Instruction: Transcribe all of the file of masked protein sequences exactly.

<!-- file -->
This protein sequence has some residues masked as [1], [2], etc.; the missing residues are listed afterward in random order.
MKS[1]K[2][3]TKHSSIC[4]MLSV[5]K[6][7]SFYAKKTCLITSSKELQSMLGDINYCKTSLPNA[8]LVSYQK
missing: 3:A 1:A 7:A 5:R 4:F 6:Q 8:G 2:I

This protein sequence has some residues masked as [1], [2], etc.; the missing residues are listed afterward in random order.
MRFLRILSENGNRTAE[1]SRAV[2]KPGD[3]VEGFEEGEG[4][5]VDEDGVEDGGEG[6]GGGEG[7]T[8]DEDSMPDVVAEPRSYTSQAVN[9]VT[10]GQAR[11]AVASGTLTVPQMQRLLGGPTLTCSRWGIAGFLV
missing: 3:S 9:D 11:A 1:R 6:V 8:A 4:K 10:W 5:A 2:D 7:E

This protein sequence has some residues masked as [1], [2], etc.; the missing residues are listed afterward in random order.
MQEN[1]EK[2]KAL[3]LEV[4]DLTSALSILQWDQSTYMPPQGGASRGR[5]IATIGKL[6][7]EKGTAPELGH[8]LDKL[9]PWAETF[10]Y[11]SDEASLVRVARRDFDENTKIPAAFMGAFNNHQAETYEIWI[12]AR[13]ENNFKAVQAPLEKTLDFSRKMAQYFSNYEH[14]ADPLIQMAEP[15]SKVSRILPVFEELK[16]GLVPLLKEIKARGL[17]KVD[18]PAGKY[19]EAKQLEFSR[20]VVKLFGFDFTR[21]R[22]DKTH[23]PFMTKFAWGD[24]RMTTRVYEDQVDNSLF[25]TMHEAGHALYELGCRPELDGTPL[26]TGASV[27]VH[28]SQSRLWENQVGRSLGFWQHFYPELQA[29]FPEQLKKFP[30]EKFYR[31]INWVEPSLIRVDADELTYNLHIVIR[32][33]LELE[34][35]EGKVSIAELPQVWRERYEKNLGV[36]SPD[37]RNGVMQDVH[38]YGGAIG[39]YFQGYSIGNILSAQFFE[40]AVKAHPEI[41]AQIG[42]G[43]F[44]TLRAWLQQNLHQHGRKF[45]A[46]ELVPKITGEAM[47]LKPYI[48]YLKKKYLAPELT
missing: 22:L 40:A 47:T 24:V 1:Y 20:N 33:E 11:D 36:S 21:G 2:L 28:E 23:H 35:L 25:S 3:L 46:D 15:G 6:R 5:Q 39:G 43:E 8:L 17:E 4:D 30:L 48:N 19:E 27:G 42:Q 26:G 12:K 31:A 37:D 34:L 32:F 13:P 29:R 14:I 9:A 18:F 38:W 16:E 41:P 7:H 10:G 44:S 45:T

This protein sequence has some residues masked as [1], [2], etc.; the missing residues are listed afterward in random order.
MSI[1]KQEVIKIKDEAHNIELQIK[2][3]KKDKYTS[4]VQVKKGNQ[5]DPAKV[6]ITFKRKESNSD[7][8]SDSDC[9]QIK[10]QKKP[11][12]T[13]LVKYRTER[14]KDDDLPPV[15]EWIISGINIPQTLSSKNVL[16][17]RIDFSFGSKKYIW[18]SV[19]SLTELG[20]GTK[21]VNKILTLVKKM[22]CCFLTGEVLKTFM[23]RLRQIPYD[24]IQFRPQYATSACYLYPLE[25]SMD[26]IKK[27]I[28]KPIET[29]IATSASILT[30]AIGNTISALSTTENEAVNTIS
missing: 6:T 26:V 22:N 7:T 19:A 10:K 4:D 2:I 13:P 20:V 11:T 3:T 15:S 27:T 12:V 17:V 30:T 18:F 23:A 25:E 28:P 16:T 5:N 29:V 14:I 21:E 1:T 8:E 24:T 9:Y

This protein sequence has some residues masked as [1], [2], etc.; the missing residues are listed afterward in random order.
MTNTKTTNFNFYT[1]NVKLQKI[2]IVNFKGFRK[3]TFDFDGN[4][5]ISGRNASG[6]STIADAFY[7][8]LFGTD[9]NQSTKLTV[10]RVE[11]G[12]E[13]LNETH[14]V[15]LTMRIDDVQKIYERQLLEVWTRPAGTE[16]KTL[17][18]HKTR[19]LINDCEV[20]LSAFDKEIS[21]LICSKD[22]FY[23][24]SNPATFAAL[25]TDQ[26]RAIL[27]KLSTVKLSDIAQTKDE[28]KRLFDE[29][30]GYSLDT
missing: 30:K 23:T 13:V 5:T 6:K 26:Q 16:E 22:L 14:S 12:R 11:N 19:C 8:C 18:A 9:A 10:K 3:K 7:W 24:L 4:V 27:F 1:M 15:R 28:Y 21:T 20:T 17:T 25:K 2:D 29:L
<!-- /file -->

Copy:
This protein sequence has some residues masked as [1], [2], etc.; the missing residues are listed afterward in random order.
MKS[1]K[2][3]TKHSSIC[4]MLSV[5]K[6][7]SFYAKKTCLITSSKELQSMLGDINYCKTSLPNA[8]LVSYQK
missing: 3:A 1:A 7:A 5:R 4:F 6:Q 8:G 2:I

This protein sequence has some residues masked as [1], [2], etc.; the missing residues are listed afterward in random order.
MRFLRILSENGNRTAE[1]SRAV[2]KPGD[3]VEGFEEGEG[4][5]VDEDGVEDGGEG[6]GGGEG[7]T[8]DEDSMPDVVAEPRSYTSQAVN[9]VT[10]GQAR[11]AVASGTLTVPQMQRLLGGPTLTCSRWGIAGFLV
missing: 3:S 9:D 11:A 1:R 6:V 8:A 4:K 10:W 5:A 2:D 7:E

This protein sequence has some residues masked as [1], [2], etc.; the missing residues are listed afterward in random order.
MQEN[1]EK[2]KAL[3]LEV[4]DLTSALSILQWDQSTYMPPQGGASRGR[5]IATIGKL[6][7]EKGTAPELGH[8]LDKL[9]PWAETF[10]Y[11]SDEASLVRVARRDFDENTKIPAAFMGAFNNHQAETYEIWI[12]AR[13]ENNFKAVQAPLEKTLDFSRKMAQYFSNYEH[14]ADPLIQMAEP[15]SKVSRILPVFEELK[16]GLVPLLKEIKARGL[17]KVD[18]PAGKY[19]EAKQLEFSR[20]VVKLFGFDFTR[21]R[22]DKTH[23]PFMTKFAWGD[24]RMTTRVYEDQVDNSLF[25]TMHEAGHALYELGCRPELDGTPL[26]TGASV[27]VH[28]SQSRLWENQVGRSLGFWQHFYPELQA[29]FPEQLKKFP[30]EKFYR[31]INWVEPSLIRVDADELTYNLHIVIR[32][33]LELE[34][35]EGKVSIAELPQVWRERYEKNLGV[36]SPD[37]RNGVMQDVH[38]YGGAIG[39]YFQGYSIGNILSAQFFE[40]AVKAHPEI[41]AQIG[42]G[43]F[44]TLRAWLQQNLHQHGRKF[45]A[46]ELVPKITGEAM[47]LKPYI[48]YLKKKYLAPELT
missing: 22:L 40:A 47:T 24:V 1:Y 20:N 33:E 11:D 36:S 21:G 2:L 28:E 23:H 35:L 25:S 3:L 46:D 15:G 6:R 5:Q 39:G 43:E 8:L 17:E 4:D 30:L 48:N 19:E 27:G 42:Q 26:G 12:K 31:A 37:D 34:L 32:F 13:P 29:R 14:I 9:A 18:F 38:W 16:E 41:P 7:H 10:G 44:S 45:T

This protein sequence has some residues masked as [1], [2], etc.; the missing residues are listed afterward in random order.
MSI[1]KQEVIKIKDEAHNIELQIK[2][3]KKDKYTS[4]VQVKKGNQ[5]DPAKV[6]ITFKRKESNSD[7][8]SDSDC[9]QIK[10]QKKP[11][12]T[13]LVKYRTER[14]KDDDLPPV[15]EWIISGINIPQTLSSKNVL[16][17]RIDFSFGSKKYIW[18]SV[19]SLTELG[20]GTK[21]VNKILTLVKKM[22]CCFLTGEVLKTFM[23]RLRQIPYD[24]IQFRPQYATSACYLYPLE[25]SMD[26]IKK[27]I[28]KPIET[29]IATSASILT[30]AIGNTISALSTTENEAVNTIS
missing: 6:T 26:V 22:N 7:T 19:A 10:K 4:D 2:I 13:P 20:V 11:T 3:T 15:S 27:T 12:V 17:V 30:T 18:F 23:A 25:E 28:P 16:T 5:N 29:V 14:I 21:E 1:T 8:E 24:T 9:Y

This protein sequence has some residues masked as [1], [2], etc.; the missing residues are listed afterward in random order.
MTNTKTTNFNFYT[1]NVKLQKI[2]IVNFKGFRK[3]TFDFDGN[4][5]ISGRNASG[6]STIADAFY[7][8]LFGTD[9]NQSTKLTV[10]RVE[11]G[12]E[13]LNETH[14]V[15]LTMRIDDVQKIYERQLLEVWTRPAGTE[16]KTL[17][18]HKTR[19]LINDCEV[20]LSAFDKEIS[21]LICSKD[22]FY[23][24]SNPATFAAL[25]TDQ[26]RAIL[27]KLSTVKLSDIAQTKDE[28]KRLFDE[29][30]GYSLDT
missing: 30:K 23:T 13:V 5:T 6:K 26:Q 16:E 22:L 14:S 12:R 11:N 19:C 8:C 18:A 9:A 10:K 3:K 7:W 24:L 4:V 27:F 1:M 15:R 28:Y 21:T 20:T 17:T 25:K 2:D 29:L